...but the biggest player in this theater is still Time and Space, no? (As I glance, embarrassedly, at the face of a pretty good estimation of what Eugene will look like in 25 years.)

The Bear Valley Massacre and the Making of History

To stay put in the same place for 5 weeks seems like a luxury of sorts. Regular access to regular speed internet seems like a luxury. Having my clothes in a closet seems like a luxury.

House/cat-sitting in San Diego, about to teach a summer session poetry class. Sad without Eugene, but three warm fuzzy cats fill the void, some part of it anyway. Just read The Bear River Massacre and the Making of History by Kass Fleisher. So much in this book - especially the "making of history" taken up as a large component of the book - interests me quite a bit. Of many things I could mention, one of the last sections I encounter, from Fleisher's final chapter, "Ten Digressions on What's Wrong:

Julia Penelope has pointed out, in Speaking Freely, a 1990 study of the gendered nature of language, that rape is almost always described using passive voice. 'Jane was raped.' Who raped Jane? Who bears responsibility? It is mighty rare indeed to hear, 'John raped Jane.' At best we might say, 'Jane was raped by John.' And that syntax has an important impact: we may hear then that John was the culprit, but since we say so in passive voice, it seems as if Jane is the subject of the verb was raped, as if Jane is the responsible agent here. As in, Jane got herself raped. It's subtle, but unmistakable.

Reminds me to go back to thinking about the meaning contained in grammar itself, including punctuation...a good time to revisit Stein. Go through your inboxes, everybody, and tell me who uses the most exclamation marks in their messages to you. (I have a theory!)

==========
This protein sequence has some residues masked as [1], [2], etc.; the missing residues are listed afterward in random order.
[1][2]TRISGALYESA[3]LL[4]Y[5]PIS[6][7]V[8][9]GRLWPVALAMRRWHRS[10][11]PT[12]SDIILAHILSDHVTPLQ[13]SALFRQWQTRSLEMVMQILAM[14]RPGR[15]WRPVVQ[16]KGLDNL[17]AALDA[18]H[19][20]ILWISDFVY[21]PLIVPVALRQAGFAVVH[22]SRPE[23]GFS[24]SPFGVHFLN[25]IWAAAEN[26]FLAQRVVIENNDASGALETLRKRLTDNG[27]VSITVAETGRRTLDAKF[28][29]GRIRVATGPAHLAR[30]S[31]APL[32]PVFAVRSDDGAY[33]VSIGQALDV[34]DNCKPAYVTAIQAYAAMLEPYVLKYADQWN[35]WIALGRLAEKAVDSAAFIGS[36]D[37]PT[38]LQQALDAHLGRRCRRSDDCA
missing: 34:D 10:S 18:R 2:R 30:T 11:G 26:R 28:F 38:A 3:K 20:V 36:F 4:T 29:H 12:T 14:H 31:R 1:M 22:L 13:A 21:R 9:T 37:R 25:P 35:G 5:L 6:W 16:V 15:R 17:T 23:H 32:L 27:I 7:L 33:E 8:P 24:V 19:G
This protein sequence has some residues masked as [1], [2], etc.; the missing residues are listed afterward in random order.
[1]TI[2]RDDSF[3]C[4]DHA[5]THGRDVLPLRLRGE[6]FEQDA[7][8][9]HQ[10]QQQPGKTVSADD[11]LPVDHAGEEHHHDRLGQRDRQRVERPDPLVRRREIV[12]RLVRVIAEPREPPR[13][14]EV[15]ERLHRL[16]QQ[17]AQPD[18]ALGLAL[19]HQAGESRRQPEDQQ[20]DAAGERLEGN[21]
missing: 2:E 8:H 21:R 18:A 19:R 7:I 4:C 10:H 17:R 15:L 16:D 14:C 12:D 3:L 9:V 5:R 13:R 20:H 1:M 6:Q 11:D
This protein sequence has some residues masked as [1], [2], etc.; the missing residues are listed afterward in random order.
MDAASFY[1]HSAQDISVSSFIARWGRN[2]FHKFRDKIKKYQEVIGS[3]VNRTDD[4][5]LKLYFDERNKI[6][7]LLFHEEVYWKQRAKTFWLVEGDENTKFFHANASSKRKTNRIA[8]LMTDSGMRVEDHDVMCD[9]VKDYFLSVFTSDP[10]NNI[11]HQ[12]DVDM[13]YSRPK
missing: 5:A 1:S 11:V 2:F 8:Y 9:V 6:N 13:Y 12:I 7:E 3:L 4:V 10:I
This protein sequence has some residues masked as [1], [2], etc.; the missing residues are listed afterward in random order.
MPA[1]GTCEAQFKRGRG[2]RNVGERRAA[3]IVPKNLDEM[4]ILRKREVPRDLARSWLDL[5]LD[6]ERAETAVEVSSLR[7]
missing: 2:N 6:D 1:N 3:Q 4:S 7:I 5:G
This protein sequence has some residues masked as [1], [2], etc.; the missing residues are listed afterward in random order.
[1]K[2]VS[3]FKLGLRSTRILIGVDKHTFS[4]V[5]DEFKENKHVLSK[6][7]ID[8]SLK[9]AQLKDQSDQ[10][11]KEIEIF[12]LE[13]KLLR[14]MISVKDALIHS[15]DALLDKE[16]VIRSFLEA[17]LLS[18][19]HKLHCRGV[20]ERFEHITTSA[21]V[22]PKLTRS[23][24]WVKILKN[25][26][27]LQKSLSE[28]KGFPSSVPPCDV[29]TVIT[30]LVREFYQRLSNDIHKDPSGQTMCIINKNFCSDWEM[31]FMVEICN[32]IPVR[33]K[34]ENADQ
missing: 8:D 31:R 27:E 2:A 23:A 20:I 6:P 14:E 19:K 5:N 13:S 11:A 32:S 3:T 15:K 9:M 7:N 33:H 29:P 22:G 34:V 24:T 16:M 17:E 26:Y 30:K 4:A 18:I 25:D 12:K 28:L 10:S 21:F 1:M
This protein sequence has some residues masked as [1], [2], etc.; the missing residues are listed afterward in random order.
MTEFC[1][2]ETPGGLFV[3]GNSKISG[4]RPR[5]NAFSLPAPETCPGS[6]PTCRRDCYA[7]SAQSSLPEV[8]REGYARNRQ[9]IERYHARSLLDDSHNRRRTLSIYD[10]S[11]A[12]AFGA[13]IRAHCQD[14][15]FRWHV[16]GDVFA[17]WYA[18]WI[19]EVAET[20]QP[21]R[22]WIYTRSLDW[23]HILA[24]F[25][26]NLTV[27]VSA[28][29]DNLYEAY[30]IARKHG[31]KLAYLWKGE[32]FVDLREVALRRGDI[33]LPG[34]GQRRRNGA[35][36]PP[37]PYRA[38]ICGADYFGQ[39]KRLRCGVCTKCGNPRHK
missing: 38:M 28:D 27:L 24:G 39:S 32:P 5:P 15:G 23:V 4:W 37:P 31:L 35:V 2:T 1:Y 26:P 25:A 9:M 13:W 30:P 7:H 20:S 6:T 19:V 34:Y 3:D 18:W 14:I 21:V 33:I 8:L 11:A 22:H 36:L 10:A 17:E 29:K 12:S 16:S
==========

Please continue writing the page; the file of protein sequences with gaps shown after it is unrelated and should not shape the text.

But that wasn't even the most salient quote from the book - just what happens to be on my mind today -

From the back cover, just so you know:

At dawn on January 29, 1863, Union-affiliated troops under the command of Col. Patrick Connor were brought by Mormon guides to the banks of the Bear River, where, with the tacit approval of Abraham Lincoln, they attacked and slaughtered nearly three hundred Northwestern Shoshoni men, women, and children. Evidence suggests that, in the hours after the attack, the troops raped the surviving women-an act still denied by some historians and Shoshoni elders. In exploring why a seminal act of genocide is still virtually unknown to the U.S. public, Kass Fleisher chronicles the massacre itself, and investigates the National Park Service's proposal to create a National Historic Site to commemorate the massacre-but not the rape. When she finds herself arguing with a Shoshoni woman elder about whether the rape actually occurred, Fleisher is forced to confront her own role as a maker of this conflicted history, and to examine the legacy of white women "busybodies."